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Sierra Leone News: May Day… Many workers suffer in silence

Sierra Leone joined the world on 1st May, 2017 to observe International Workers Day, referred to as May Day. The theme for this year was, “Promoting Employment Rights”. The Acting President of the Sierra Leone Labour Congress (SLLC), Jennings A.B. Wright described International Workers Day as a “red letter day” for all workers.
It all started in 1884, when workers in Chicago, U.S.A. called for better conditions of service in the workplace and that the 16-hour workday be reduced to 8 hours per day.
On the 1st of May 1886, a resolution was to take effect that employers comply and meet their demands, but the peaceful protest by the American Federation of Labour turned sour and ended in a bloody riot, claiming the lives of both workers and police.
In Sierra Leone, this is the second observance of May Day following the government’s launching of the National Employment Policy Strategy and Implementation Plan, to regulate employment issues.
Lansana Sesay is the Public Relations Officer (PRO) in the Ministry of Labour and Social Security. He explained that Sierra Leone is a signatory to many International Labour Laws to ensure that workers in both public and private sector earn a decent living wage and receive better conditions of service.
He said, “Before 2015, the minimum wage was Le 21,000, but Government increased it to Le 500,000, subject to a deduction of 5% tax towards NASSIT contributions.
Sesay added that despite the increment the Ministry is challenged. He noted that many employers continue to under-pay staff and threaten sacking action when some staff attempt to join labour unions. As a result, many workers continue to suffer in silence.
He furthered that inadequate funds and the lack of logistics also make it impossible for the Ministry to address the many issues and concerns of workers, especially in the private sector.
Speaking on the theme of this year’s commemoration, “Promoting Employment Rights”, President Koroma pointed out the appropriateness and timeliness of the theme, which is in sync with government’s programmes promoting good working conditions and an effective and efficient workforce.
He also registered his commitment to strengthen the relationship with the Sierra Leone Labour Congress (SLLC) and assured that the challenges raised by the Congress will be addressed. President Koroma described his government as a listening one that will ensure that the issues facing workers are given utmost attention.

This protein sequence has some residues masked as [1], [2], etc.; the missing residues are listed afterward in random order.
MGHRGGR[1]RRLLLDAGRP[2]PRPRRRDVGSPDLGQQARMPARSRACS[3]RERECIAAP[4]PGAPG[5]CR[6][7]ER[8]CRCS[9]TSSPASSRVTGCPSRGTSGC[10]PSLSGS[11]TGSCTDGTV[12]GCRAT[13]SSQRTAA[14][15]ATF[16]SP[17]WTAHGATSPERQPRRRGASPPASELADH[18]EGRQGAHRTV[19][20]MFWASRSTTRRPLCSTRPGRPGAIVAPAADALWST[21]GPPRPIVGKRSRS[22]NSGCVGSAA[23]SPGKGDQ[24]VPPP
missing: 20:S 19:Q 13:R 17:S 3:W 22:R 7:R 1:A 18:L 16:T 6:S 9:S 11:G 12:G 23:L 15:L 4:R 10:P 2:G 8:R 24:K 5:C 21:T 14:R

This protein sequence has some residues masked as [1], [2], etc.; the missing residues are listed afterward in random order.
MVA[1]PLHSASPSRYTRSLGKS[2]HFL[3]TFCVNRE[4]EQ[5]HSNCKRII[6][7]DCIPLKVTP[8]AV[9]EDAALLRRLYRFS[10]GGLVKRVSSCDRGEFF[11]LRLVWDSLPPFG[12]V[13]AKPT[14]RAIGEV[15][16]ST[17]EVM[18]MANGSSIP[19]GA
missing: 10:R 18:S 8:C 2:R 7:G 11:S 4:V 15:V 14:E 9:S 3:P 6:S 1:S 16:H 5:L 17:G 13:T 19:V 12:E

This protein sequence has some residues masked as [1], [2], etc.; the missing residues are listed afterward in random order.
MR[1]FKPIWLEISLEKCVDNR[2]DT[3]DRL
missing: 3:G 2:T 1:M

“We need to have a happy workforce,” the President said, and expressed hope that the efforts, energy and efficiency of the Sierra Leonean workforce will significantly help to build the country. He emphasized that government’s commitment to promoting and safeguarding the labour force has been captured in the domestication of international labour laws.
The Minister of Labour and Social Security (MLSS), Matthew Teambo, said his Ministry has made tremendous progress in promoting and safeguarding the country’s labour force.
He highlighted some of the achievements government has made to protect employment rights, including a labour force survey, National Employment Policy, Migration Policy, reform of the existing labour laws as well as working on a national social health insurance policy that will be of huge benefit to all workers.
Emmanuel Pratt, a youth officer at the Sierra Leone Labour Congress, stated that May Day is observed all over the world to reflect on some of the achievements made to improve working conditions of workers as well as to address the many challenges thousands still face in the work place.
He disclosed that together with the Ministry the Labour Congress is on an exercise to review the labour laws of Sierra Leone to try to bring sanity in the labour force to protect both the employer and employees.
A security officer at a private security firm confirmed that he receives Le400,000 a month in salary. He said his employer collects close to Le700,000 for each guard every month.
Fatmata Kamara has worked as a maid for 7 years and receives Le350,000 a month. She reports for duty at 7:00 a.m. and has no real quitting time. She said it was recently after several pleas, her employer gave her a salary increase and she now earns Le450,000.
She appealed to the Government to be more proactive and empower the Labour Ministry to carry out its function, including the Industrial Court to take punitive action against defaulting employers.
Delivering his statement, the Director General of the National Social Security and Insurance Trust (NASSIT), Sedu Mans, said, “NASSIT was established to safeguard and protect the interest of workers.”
By Ade Campbell and Saidu Bah
Wednesday 03, 2017.

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